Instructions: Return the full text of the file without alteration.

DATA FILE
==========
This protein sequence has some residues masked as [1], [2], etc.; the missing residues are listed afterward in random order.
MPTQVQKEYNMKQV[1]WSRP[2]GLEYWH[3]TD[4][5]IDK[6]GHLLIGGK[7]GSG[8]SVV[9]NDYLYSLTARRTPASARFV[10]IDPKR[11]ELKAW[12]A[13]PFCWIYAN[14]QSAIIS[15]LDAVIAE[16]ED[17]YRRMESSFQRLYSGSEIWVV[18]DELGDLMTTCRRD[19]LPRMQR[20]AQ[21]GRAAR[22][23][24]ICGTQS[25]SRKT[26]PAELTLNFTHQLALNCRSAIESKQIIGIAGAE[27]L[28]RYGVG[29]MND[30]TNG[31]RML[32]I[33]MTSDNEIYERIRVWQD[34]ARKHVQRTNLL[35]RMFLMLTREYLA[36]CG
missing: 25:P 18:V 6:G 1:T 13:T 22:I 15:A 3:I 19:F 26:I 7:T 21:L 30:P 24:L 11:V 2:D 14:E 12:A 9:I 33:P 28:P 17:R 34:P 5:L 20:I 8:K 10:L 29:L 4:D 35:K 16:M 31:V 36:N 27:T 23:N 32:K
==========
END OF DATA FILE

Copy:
This protein sequence has some residues masked as [1], [2], etc.; the missing residues are listed afterward in random order.
MPTQVQKEYNMKQV[1]WSRP[2]GLEYWH[3]TD[4][5]IDK[6]GHLLIGGK[7]GSG[8]SVV[9]NDYLYSLTARRTPASARFV[10]IDPKR[11]ELKAW[12]A[13]PFCWIYAN[14]QSAIIS[15]LDAVIAE[16]ED[17]YRRMESSFQRLYSGSEIWVV[18]DELGDLMTTCRRD[19]LPRMQR[20]AQ[21]GRAAR[22][23][24]ICGTQS[25]SRKT[26]PAELTLNFTHQLALNCRSAIESKQIIGIAGAE[27]L[28]RYGVG[29]MND[30]TNG[31]RML[32]I[33]MTSDNEIYERIRVWQD[34]ARKHVQRTNLL[35]RMFLMLTREYLA[36]CG
missing: 25:P 18:V 6:G 1:T 13:T 22:I 15:A 3:I 19:F 26:I 7:T 21:L 30:P 24:L 11:V 2:D 14:E 12:A 9:I 33:P 28:P 17:R 34:P 5:L 20:I 8:K 10:L 29:L 4:D 35:K 16:M 31:V 36:N 27:T 23:N 32:K